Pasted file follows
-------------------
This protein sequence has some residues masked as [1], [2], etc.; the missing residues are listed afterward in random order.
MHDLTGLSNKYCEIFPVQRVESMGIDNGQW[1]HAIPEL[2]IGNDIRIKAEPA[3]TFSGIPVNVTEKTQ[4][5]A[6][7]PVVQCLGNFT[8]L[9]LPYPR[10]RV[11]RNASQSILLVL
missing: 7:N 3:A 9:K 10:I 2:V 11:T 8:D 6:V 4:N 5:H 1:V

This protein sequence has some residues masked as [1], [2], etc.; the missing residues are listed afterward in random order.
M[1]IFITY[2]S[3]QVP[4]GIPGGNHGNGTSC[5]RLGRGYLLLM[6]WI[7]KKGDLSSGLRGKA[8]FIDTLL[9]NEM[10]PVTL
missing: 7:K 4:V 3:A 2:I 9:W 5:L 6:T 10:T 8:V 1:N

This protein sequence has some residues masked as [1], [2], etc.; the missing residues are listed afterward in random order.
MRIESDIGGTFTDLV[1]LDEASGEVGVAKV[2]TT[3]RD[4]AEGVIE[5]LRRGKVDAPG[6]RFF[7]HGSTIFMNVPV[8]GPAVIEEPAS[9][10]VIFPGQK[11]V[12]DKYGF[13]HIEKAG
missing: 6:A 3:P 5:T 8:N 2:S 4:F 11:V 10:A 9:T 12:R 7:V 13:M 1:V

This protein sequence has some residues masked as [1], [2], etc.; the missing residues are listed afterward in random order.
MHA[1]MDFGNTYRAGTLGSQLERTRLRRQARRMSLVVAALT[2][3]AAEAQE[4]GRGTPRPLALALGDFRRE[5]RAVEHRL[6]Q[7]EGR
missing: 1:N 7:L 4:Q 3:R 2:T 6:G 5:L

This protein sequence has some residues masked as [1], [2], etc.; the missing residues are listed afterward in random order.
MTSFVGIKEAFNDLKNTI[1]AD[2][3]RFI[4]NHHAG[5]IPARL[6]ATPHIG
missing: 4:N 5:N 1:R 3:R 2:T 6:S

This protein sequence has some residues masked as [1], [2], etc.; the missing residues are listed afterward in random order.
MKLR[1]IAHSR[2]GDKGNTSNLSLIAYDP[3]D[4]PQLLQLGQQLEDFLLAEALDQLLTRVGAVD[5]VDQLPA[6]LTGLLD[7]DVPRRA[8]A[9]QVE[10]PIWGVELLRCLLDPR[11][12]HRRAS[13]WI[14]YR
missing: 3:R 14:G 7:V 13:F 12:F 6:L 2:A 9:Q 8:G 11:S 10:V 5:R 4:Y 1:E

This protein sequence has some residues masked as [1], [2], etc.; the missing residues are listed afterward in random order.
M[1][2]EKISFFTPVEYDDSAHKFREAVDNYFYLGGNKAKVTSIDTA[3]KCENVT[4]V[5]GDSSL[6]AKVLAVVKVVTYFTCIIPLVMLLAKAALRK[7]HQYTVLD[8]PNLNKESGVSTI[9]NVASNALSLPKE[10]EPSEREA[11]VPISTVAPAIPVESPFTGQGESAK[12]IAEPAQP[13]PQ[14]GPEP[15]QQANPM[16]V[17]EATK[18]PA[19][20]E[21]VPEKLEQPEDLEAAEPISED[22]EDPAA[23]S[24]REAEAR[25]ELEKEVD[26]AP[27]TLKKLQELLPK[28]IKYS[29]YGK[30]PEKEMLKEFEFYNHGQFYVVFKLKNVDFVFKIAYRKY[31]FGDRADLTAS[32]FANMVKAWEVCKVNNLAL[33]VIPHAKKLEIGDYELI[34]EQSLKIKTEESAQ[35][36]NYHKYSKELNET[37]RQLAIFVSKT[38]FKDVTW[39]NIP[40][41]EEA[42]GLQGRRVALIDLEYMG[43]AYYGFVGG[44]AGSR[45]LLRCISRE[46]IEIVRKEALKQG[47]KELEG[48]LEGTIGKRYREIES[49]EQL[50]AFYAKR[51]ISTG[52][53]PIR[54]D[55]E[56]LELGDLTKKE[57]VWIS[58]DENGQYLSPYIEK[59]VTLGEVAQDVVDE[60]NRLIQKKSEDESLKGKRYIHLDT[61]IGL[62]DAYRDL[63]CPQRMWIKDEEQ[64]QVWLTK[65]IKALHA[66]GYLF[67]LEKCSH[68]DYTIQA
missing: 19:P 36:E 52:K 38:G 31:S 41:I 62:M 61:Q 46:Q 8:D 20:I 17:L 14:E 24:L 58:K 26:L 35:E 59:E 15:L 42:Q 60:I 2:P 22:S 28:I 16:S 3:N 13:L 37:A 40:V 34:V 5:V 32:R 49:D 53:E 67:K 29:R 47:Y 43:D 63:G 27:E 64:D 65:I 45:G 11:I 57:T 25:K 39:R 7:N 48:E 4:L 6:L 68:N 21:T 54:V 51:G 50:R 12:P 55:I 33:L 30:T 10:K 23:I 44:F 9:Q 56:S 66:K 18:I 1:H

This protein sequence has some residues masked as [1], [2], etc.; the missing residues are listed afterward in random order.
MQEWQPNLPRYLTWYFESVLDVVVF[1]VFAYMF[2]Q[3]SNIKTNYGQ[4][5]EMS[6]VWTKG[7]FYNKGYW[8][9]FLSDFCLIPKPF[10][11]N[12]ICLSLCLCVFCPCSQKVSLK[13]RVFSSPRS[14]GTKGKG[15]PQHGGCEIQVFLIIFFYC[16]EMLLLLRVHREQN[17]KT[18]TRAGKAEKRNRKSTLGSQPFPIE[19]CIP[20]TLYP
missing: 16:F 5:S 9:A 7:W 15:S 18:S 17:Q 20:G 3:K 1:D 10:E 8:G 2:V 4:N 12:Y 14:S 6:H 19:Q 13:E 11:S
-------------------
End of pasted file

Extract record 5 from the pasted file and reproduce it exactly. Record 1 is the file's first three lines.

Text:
This protein sequence has some residues masked as [1], [2], etc.; the missing residues are listed afterward in random order.
MTSFVGIKEAFNDLKNTI[1]AD[2][3]RFI[4]NHHAG[5]IPARL[6]ATPHIG
missing: 4:N 5:N 1:R 3:R 2:T 6:S